IT would be “sad” if the entire SNP leadership campaign was dominated by the single issue of Scotland’s gender reforms, Humza Yousaf has said.

The Health Secretary, who was one of the first contenders to throw his hat in the ring for the job of next Scottish first minister, officially launched his campaign at a press conference in Clydebank Town Hall, West Dunbartonshire, on Monday morning.

Yousaf was repeatedly probed on his stance on Scotland’s gender reforms, conversion therapy and buffer zones outside of abortion clinics at the event.

He insisted that those progressive policies brought Scotland "within touching distance of independence". 

READ MORE: Humza Yousaf not 'wedded' to de facto Scottish independence referendum plan

Finance Secretary Kate Forbes, who was on maternity leave when the Gender Recognition Reform (GRR) Bill was passed, and Ash Regan, who quit her position as community safety minister in protest against the bill, are the two other contenders who have declared so far.

In her first interview following her leadership bid, Forbes said she would have voted against Scotland's gender reforms in their current form and hinted she would not pursue a legal challenge against the UK Government. 

Regan has said she would scrap the GRR Bill if she becomes the next SNP leader. 

It comes after Scottish Secretary Alister Jack used a Section 35 order to block the bill from being given royal assent and becoming law in January.

Nicola Sturgeon said in the wake of the announcement that the Scottish Government would launch a legal challenge to the move, and candidates are likely to field repeated questions on the issue as the campaign continues.

But Yousaf, speaking to The National, said he would continue Sturgeon’s legacy of pushing for feminist, progressive policies if he lands the top job.

Asked if he would describe himself as a feminist, he said: “Absolutely, I will continue that because I have told you I'm a minority in this country, I’ve lived my whole life as a minority in this country, I've always been one.

The National: Yousaf launched his leadership bid with support from Neil Gray and Anum QaisarYousaf launched his leadership bid with support from Neil Gray and Anum Qaisar (Image: Colin Mearns)

“I understand that my rights don't exist in a vacuum, they’re interdependent on everybody else's rights.

“If you start chipping away at people's rights, then slowly you'll begin to chip away at others.

“So I'm about protecting and solidifying rights, building on them, but I also want to make sure that we're talking about other issues.

“The GRR is important, I know you've asked him about other issues too.

“Of course, it is an issue of importance but it would be quite sad actually if the entire campaign in the next five weeks is dominated by that one issue.”

READ MORE: LIVE: Kate Forbes launches SNP leadership campaign

Asked if he would serve in a government led by someone who opposed gender reform, Yousaf said: "If another person wins it, and their values don't align with mine, and with the social progressive path we have been on as a party, that has got us to this position where we are in touching distance of independence, then we'll consider that."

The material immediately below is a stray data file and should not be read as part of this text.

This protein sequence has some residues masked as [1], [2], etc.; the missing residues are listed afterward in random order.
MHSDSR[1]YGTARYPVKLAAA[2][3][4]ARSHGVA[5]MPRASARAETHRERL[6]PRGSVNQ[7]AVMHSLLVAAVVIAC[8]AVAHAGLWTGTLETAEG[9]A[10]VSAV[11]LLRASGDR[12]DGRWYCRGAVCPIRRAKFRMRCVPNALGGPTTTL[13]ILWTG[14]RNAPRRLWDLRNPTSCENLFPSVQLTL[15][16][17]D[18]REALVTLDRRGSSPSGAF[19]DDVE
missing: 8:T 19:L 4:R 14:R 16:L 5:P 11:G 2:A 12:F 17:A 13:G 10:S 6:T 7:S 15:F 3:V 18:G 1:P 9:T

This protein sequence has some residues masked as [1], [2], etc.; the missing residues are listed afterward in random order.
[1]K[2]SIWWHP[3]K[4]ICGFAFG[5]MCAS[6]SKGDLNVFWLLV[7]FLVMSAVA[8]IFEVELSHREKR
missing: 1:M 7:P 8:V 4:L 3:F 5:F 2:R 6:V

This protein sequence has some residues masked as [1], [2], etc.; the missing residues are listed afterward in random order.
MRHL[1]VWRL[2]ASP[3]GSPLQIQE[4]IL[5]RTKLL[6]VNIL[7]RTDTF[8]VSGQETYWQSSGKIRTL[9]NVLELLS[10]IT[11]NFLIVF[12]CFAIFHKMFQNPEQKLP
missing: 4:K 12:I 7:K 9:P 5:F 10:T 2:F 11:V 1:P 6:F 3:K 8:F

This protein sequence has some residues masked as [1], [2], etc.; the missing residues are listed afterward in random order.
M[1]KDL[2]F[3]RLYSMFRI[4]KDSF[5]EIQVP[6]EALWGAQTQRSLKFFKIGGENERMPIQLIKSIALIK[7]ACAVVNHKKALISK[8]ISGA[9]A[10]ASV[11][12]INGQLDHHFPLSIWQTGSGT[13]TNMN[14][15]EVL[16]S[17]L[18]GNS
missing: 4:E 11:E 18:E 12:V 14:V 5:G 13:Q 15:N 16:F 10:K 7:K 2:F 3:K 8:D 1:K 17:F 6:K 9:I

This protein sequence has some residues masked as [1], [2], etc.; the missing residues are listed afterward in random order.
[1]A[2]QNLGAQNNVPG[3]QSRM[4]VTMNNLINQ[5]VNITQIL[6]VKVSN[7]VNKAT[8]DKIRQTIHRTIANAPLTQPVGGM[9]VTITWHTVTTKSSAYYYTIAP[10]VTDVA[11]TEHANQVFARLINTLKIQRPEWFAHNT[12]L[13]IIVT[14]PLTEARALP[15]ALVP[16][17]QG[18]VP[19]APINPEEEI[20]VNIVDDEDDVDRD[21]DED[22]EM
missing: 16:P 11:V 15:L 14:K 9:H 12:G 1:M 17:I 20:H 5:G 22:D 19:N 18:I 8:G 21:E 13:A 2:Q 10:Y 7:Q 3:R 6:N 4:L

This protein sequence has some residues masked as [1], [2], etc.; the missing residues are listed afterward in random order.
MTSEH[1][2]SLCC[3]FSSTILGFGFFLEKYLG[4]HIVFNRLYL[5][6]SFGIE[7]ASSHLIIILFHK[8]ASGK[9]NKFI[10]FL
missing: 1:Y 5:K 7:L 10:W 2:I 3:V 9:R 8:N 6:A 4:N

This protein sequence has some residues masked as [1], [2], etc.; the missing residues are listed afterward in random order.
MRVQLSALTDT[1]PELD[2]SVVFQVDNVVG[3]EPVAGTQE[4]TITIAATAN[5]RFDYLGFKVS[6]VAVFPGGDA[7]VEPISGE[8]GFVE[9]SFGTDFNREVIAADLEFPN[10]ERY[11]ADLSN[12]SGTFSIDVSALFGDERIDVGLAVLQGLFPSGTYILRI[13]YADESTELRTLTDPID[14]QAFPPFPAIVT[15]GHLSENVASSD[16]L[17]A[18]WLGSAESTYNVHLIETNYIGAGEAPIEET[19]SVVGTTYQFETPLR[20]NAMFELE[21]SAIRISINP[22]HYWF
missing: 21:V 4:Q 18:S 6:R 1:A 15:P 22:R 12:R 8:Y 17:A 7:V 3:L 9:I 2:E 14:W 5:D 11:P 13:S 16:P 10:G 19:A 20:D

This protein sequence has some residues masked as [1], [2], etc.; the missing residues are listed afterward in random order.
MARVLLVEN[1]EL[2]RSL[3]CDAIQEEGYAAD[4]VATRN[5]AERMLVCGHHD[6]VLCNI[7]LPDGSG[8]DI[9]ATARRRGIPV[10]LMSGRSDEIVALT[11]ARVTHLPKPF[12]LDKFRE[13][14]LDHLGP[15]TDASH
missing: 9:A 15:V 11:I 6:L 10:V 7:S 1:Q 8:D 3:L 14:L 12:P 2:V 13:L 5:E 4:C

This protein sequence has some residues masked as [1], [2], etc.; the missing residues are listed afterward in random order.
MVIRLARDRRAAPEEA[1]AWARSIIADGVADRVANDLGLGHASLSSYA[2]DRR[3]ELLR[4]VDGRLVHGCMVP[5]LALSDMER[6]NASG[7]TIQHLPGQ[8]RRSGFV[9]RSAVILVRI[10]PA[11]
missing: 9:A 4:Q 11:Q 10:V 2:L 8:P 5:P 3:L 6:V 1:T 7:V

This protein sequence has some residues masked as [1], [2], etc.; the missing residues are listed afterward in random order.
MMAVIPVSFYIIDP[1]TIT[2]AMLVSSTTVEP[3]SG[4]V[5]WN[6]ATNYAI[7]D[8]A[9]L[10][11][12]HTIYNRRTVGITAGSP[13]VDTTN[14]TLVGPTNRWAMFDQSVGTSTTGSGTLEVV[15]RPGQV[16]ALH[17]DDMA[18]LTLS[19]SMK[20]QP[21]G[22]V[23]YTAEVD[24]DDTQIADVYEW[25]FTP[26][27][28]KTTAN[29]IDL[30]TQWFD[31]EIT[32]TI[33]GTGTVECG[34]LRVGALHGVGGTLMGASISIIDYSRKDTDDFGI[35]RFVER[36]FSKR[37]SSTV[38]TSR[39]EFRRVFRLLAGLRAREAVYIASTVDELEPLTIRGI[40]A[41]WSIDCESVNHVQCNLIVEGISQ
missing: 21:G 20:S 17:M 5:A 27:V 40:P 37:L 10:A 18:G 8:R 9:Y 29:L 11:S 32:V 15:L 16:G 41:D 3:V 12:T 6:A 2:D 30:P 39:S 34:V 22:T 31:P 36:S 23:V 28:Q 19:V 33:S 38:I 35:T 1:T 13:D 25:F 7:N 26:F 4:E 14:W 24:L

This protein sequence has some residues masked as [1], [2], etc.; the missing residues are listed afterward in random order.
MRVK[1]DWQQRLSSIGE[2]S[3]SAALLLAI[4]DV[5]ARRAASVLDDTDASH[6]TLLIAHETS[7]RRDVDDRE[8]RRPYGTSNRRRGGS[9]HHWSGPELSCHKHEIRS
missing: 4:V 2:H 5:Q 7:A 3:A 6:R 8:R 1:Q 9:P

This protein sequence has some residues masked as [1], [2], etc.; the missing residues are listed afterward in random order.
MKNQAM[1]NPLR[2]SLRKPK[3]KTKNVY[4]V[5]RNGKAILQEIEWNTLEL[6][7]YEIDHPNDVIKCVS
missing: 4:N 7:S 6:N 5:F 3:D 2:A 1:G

Finance Secretary Forbes, who announced her own leadership bid as Yousaf’s press conference was due to begin, and her stance on Scotland’s gender reforms have come under the spotlight following Sturgeon’s resignation.

Forbes, who is returning early from maternity leave to campaign to become the next SNP leader, and her religious beliefs, as a member of the Free Church of Scotland, have been discussed in the public eye in recent weeks - as well as whether or not she would challenge the Section 35 order if she took the top job.

Yousaf was asked if it was fair that Forbes had seen criticism levelled at her due to her religion, while he had not seen the same level of scrutiny.

The National: Yousaf said it would be 'sad' if the gender reform issue dominated the SNP leadership campaignYousaf said it would be 'sad' if the gender reform issue dominated the SNP leadership campaign (Image: Colin Mearns)

He added: “No because people can look at my track record. I'm gonna be fasting for Ramadan in a number of months. I don't hide the fact that I'm a Muslim, people know that.

“But I don't legislate on the basis of my faith, I legislate on what I think is in the best interest of the country, that's why my record speaks for itself.

“I'm the person that took the Hate Crime Bill through the Parliament, which extended more rights to the LGBT community. It's why I support the GRR Bill, it's why I support my buffer zones around abortion clinics.

“So look, my track record will speak for itself. For others, that's for them to answer about their own values.”

READ MORE: Comment: Culture wars sadly look set to define SNP leadership election

Forbes has found backing from three of the eight available SNP MSP rebels who voted against the reforms since she launched her campaign - Jim Fairlie, Perthshire South and Kinross-shire, Annabelle Ewing, Cowdenbeath, and Michelle Thomson, Falkirk East.

The ninth rebel, Regan, called for SNP members who left the party in the past year to be given a vote in the leadership race following Sturgeon’s resignation.

Deputy FM John Swinney, who ruled himself out of the race, described the suggestion as “preposterous”.